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Favorite Rejects 2022-04-02
Copyright term reform is a good idea and I hope we can do this on a bipartisan basis no matter how dumb conservatives’ reasons are. But my strong guess is this won’t happen and Disney executives will get a large tax cut instead. https://t.co/iALYHgqwxU
Ingraham: When Republicans get back into power, Apple and Disney have to understand one thing: Everything will be on the table, your copyright/trademark protection, your special status in certain states, and even your corporate structure itself… https://t.co/7kKhPH07Rs
A big divide in the field was whether we should ban all fracking — how many votes do you think that would get in the senate if it came up next week?
Carstens says there have been many attempts to roll back CEQA, but that have been countered by "people like us." These are the "people like us" in question, btw, so that tracks.
Going to forever drive me insane that Larry Summers made a probabilistic forecast and gave the current scenario (high job growth/high inflation) a 1% chance of happening and people are acting like he was right https://t.co/sx1J2poQ7t
Today's March #JobsReport shows a job market staying red-hot with jobs added, falling to a still-healthy 431,000, slightly lower than expected. Unemployment improved more than expected to 3.6% on the back of an uptick in labor force participation as more workers return. 1/
Daniel Zhao @DanielBZhao
Remember that Chapo Trap House told us we were warmongers for wanting to give weapons to Ukrainians to defend themselves against this:
Report: Russian military killed all men aged 16-60 left in Bucha before leaving. https://t.co/DUtyp4EFFG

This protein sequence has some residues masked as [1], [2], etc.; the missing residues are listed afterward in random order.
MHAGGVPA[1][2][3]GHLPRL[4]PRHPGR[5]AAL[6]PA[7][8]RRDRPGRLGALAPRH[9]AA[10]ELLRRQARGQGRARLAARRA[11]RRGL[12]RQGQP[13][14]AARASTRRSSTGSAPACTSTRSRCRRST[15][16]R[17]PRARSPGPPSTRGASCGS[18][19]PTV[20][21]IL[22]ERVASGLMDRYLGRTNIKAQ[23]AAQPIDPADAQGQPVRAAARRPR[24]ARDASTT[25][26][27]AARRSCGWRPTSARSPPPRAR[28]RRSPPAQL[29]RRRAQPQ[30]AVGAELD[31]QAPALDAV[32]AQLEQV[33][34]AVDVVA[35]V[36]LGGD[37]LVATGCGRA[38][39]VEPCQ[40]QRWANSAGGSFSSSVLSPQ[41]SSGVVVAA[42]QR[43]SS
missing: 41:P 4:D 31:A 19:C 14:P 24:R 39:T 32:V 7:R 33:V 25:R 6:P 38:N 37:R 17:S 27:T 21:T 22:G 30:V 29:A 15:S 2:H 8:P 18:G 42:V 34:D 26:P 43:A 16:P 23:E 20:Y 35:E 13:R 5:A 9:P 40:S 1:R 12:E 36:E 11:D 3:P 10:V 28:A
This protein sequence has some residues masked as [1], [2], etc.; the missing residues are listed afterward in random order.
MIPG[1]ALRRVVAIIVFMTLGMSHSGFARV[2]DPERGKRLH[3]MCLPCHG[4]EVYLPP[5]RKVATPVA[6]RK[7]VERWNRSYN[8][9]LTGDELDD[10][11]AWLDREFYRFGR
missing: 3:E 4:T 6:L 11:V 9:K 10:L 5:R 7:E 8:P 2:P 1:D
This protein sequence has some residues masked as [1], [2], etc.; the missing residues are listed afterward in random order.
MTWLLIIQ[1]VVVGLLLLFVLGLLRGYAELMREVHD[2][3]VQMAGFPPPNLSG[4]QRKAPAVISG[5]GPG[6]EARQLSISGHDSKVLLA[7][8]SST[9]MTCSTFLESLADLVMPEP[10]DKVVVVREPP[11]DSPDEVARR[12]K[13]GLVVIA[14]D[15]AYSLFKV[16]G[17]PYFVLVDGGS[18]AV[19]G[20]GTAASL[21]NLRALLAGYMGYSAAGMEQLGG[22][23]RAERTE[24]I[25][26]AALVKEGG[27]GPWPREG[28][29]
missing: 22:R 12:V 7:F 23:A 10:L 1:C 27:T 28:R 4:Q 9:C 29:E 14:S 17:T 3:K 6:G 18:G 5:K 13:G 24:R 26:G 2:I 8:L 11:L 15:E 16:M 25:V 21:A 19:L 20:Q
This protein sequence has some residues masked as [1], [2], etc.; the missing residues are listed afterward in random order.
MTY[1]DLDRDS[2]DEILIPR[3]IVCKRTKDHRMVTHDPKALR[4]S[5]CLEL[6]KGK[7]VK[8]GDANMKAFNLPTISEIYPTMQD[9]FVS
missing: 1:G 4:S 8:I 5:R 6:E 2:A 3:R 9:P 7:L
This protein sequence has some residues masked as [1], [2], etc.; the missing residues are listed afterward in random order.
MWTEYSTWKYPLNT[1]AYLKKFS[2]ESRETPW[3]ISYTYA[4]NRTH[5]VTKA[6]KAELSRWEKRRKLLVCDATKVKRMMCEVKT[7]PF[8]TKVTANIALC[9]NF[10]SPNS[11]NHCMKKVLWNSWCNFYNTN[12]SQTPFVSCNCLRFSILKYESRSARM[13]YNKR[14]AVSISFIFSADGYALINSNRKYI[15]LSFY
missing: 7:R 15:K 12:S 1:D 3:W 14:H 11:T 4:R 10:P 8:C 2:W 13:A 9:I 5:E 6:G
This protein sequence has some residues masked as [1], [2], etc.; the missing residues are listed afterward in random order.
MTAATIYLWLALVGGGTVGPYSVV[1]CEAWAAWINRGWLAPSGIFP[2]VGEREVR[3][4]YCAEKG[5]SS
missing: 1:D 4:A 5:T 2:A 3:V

Matthew Kaminski @KaminskiMK
@cgpgrey Adding new emoji? Yikes, I don’t think you want to open that can of… well, you know.
David Watson 🥑 @FifthRocket
Yep. After the financial crisis, China unleashed a ton of real estate development and infrastructure construction -- two sectors where productivity gains are notoriously low. These sectors absorbed resources from the rest of the economy, driving down overall productivity growth.
I hadn't fully realized how modest Chinese productivity growth has been over the last decade+ https://t.co/HZRvvjUxOZ
Caleb Watney @calebwatney
The basic problem for China's planners here is that curbing the real estate industry will massively reduce growth, but the only way it'll increase *productivity* growth is if curbing real estate forces a reallocation of resources to better sectors.
Economists and pundits argue back and forth about "picking winners" in an economy. But Xi appears to be pioneering a new approach -- "picking losers". If this strategy succeeds, it will herald a new chapter in the history of industrial policy. I predict it will not. (end)